The City of Palm Bay is dedicated to preserving the water quality of the community in order to protect, maintain and enhance the immediate and long term health, safety and general welfare of the citizens in Palm Bay.
Stormwater runoff is generated when precipitation from rain events flows over land or impervious surfaces and does not percolate into the ground. As the runoff flows over the land or impervious surfaces (paved streets, parking lots, and building rooftops), it accumulates debris, chemicals, sediment or other pollutants that could adversely affect water quality if the runoff is discharged untreated.
Here in Palm Bay we live in the Indian River Lagoon Watershed, the majority of water in Palm Bay reaches the Indian River Lagoon through Turkey Creek or via direct discharge.
Discharge of water to a waterbody is identified be either a point source or a non-point source.
Point source discharges are easily identified and include wastewater plant discharges, etc. These point source discharges are regulated by the Environmental protection Agency and Florida Department of Environmental Protection to identify the amount of pollutant allowed to be discharged. Most point discharges have been eliminated totally and no longer exist.
Non-point discharges include drainage of pollutants into waterbodies that can not be readily identified as to where the source of the pollutants originated. This includes all stormwater runoff that is conveyed through the Municipal Separate Storm Sewer System (MS4) and into waterbodies. As part of the City's NPDES Permit, there are actions performed to monitor and identify the amount of pollutants introduced into these outfalls.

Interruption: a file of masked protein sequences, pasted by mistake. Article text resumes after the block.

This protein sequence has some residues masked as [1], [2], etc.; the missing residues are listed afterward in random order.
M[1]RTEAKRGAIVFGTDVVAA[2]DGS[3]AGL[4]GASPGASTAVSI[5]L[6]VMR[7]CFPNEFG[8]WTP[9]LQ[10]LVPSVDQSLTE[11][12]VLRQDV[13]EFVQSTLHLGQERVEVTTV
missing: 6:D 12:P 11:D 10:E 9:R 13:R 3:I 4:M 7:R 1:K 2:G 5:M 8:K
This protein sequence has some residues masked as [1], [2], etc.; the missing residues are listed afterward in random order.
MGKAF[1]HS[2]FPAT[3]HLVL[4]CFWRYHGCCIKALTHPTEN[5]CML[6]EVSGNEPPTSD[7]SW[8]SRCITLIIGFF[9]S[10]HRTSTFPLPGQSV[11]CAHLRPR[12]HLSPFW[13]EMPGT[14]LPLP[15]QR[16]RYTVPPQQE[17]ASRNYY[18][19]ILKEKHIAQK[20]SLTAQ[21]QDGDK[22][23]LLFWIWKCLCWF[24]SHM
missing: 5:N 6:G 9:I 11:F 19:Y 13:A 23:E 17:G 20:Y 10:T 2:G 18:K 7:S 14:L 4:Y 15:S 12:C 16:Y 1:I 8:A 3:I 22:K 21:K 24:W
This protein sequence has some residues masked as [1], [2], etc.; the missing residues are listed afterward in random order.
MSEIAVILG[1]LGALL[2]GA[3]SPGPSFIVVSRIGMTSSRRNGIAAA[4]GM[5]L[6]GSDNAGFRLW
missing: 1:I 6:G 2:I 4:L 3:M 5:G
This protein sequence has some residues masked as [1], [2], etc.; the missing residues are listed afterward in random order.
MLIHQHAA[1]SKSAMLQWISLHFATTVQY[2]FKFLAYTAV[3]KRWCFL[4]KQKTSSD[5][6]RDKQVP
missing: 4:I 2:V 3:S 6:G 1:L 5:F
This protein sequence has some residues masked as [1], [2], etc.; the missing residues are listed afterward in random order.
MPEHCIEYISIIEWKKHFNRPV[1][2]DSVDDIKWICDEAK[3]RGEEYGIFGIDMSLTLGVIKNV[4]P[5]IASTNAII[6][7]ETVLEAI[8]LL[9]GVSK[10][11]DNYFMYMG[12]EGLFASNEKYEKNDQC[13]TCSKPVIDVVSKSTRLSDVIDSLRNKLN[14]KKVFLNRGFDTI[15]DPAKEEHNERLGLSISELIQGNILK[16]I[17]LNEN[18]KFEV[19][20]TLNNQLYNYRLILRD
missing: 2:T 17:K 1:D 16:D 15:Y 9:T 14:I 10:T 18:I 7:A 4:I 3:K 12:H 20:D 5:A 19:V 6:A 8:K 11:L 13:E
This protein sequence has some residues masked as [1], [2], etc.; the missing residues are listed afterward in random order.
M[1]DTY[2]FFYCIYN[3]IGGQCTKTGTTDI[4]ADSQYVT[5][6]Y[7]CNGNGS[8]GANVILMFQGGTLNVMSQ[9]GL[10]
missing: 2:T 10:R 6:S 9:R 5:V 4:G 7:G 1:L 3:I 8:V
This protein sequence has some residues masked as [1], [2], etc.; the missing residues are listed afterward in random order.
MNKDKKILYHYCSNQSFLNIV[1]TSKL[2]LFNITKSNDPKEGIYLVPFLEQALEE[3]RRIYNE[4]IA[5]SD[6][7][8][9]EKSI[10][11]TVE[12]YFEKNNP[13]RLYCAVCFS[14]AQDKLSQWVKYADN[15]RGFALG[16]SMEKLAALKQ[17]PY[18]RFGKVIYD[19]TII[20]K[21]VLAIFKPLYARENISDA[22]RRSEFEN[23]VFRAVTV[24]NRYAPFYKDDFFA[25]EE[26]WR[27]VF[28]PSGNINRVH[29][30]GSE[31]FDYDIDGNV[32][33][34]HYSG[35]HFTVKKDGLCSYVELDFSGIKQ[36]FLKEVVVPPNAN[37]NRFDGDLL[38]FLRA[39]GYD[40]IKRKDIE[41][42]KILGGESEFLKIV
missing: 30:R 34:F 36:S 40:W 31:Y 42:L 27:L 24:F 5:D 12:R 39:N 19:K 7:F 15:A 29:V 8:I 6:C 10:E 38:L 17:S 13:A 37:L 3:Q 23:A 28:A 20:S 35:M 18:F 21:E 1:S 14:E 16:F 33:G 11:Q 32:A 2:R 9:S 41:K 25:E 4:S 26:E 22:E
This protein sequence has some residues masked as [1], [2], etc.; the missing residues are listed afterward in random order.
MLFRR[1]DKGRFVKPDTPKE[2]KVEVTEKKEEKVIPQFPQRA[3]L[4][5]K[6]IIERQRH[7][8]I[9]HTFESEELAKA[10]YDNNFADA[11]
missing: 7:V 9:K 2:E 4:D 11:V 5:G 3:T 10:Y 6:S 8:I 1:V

City of Palm Bay - MS4 Permit
The U.S. Environmental Protection Agency (EPA) developed the Federal National Pollutant Discharge Elimination System (NPDES) stormwater permitting program in two phases. Phase I, promulgated in 1990, addresses the following sources:
"Large" and "medium" municipal separate storm sewer systems (MS4s) located in incorporated places and counties with populations of 100,000 or more, and Phase II, promulgated in 1999, addresses additional sources, including MS4s not regulated under Phase I, and small construction activity disturbing between 1 and 5 acres.
In October 2000, EPA authorized the Florida Department of Environmental Protection (FDEP) to implement the NPDES stormwater permitting program in the State of Florida (in all areas except Indian Country lands). FDEP's authority to administer the NPDES program is set forth in Section 403.0885, Florida Statutes (F.S.). The NPDES stormwater program regulates point source discharges of stormwater into surface waters of the State of Florida from certain municipal, industrial and construction activities. As the NPDES stormwater permitting authority, FDEP is responsible for promulgating rules and issuing permits, managing and reviewing permit applications, and performing compliance and enforcement activities.